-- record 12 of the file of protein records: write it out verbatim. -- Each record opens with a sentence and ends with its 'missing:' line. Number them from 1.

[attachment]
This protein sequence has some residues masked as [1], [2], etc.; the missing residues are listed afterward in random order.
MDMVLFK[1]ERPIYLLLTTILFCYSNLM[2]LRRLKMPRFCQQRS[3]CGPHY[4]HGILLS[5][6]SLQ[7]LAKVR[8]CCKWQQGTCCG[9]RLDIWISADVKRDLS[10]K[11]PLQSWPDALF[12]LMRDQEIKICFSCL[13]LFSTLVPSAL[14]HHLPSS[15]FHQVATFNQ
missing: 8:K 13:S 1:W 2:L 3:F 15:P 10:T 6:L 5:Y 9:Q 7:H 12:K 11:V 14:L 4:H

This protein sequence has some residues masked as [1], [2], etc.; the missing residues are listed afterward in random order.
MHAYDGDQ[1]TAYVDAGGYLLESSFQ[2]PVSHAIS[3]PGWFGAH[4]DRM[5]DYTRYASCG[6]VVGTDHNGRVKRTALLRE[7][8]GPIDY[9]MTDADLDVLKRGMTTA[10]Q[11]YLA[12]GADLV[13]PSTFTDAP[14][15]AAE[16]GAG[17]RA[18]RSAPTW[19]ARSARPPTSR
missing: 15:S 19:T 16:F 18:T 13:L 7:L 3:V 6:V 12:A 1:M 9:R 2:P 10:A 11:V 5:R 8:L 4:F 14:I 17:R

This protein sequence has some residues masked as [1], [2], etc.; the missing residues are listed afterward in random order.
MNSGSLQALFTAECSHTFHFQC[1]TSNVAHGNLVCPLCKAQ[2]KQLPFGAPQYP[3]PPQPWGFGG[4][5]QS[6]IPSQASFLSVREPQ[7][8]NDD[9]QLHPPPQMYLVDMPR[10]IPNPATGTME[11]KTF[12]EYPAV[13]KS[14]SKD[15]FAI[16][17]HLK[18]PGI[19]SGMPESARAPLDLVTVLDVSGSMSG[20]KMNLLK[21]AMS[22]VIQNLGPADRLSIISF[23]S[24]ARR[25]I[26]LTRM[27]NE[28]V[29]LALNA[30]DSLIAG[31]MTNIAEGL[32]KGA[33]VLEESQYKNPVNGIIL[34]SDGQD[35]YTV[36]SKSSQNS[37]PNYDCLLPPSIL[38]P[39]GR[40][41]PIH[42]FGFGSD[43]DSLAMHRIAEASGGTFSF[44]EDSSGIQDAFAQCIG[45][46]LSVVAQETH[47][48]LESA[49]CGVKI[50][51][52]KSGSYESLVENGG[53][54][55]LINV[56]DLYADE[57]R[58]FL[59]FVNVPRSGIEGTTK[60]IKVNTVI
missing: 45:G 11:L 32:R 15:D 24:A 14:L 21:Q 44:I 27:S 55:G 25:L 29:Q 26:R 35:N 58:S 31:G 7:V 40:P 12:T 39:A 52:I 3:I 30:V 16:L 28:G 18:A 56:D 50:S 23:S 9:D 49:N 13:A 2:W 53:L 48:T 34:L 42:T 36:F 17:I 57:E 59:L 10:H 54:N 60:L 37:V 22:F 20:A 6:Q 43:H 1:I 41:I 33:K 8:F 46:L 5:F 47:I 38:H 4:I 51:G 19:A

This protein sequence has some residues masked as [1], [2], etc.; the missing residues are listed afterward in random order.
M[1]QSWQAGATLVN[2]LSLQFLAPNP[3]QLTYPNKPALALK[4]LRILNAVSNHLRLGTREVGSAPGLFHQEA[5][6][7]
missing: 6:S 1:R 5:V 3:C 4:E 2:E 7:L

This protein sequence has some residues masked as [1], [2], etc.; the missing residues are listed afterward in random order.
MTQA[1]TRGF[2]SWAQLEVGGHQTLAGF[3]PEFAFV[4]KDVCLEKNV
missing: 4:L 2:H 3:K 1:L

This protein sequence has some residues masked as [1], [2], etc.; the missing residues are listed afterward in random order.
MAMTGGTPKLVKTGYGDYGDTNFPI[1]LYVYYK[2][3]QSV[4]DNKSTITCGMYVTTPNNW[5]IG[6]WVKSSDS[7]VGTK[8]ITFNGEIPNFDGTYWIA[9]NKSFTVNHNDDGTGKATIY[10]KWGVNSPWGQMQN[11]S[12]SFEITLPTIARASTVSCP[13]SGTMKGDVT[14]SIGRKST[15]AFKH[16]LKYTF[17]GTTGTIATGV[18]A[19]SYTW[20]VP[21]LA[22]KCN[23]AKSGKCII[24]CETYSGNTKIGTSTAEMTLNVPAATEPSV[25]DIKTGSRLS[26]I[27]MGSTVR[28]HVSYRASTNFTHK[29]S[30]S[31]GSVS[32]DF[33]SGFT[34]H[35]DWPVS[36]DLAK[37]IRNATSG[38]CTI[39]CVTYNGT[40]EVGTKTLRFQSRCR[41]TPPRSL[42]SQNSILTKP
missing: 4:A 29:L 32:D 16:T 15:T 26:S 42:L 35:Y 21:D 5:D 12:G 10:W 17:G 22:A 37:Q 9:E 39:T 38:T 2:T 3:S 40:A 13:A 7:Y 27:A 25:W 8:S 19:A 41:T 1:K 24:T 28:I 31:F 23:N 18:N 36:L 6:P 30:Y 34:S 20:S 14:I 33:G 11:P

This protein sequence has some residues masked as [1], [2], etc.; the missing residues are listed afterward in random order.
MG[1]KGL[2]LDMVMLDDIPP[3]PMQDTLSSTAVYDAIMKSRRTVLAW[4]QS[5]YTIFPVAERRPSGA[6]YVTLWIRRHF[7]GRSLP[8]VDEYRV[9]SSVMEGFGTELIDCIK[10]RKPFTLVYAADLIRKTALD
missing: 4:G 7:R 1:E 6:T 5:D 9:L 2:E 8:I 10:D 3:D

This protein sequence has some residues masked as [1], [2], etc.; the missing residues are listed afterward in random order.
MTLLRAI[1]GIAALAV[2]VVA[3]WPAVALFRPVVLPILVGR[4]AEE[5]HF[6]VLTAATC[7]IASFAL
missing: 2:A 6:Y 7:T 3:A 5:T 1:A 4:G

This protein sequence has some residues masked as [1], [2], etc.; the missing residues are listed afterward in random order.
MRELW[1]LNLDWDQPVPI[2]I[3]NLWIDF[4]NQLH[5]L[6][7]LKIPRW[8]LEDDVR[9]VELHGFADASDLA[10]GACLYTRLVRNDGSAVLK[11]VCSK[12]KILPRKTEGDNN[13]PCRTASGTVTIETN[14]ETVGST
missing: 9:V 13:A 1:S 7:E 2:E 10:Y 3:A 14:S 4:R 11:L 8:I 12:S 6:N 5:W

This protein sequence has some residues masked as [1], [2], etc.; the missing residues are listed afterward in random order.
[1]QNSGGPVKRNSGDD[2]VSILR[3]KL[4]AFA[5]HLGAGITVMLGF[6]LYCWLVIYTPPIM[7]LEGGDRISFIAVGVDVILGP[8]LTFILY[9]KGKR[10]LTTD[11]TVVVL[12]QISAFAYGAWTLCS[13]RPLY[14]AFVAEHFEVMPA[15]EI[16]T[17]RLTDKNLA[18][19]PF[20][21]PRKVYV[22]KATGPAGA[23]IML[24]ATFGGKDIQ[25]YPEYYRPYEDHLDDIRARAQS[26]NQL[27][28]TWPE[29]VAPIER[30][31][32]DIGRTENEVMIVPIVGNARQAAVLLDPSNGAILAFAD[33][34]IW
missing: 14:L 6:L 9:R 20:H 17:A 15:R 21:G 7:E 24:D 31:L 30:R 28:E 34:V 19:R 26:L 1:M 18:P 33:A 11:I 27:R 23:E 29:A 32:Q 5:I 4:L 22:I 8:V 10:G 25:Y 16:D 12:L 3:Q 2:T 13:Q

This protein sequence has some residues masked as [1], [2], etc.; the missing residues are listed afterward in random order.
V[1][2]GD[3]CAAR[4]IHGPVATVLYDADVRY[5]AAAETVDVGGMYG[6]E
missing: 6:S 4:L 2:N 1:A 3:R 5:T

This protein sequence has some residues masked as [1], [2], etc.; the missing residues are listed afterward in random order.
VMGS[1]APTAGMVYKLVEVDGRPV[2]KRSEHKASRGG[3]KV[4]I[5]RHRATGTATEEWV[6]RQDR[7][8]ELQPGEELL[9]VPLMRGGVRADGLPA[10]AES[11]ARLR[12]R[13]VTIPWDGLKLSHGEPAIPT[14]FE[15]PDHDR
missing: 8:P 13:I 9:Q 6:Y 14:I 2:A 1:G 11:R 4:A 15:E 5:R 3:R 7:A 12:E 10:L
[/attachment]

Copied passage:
This protein sequence has some residues masked as [1], [2], etc.; the missing residues are listed afterward in random order.
VMGS[1]APTAGMVYKLVEVDGRPV[2]KRSEHKASRGG[3]KV[4]I[5]RHRATGTATEEWV[6]RQDR[7][8]ELQPGEELL[9]VPLMRGGVRADGLPA[10]AES[11]ARLR[12]R[13]VTIPWDGLKLSHGEPAIPT[14]FE[15]PDHDR
missing: 8:P 13:I 9:Q 6:Y 14:I 2:A 1:G 11:R 4:A 15:E 5:R 3:R 7:A 12:E 10:L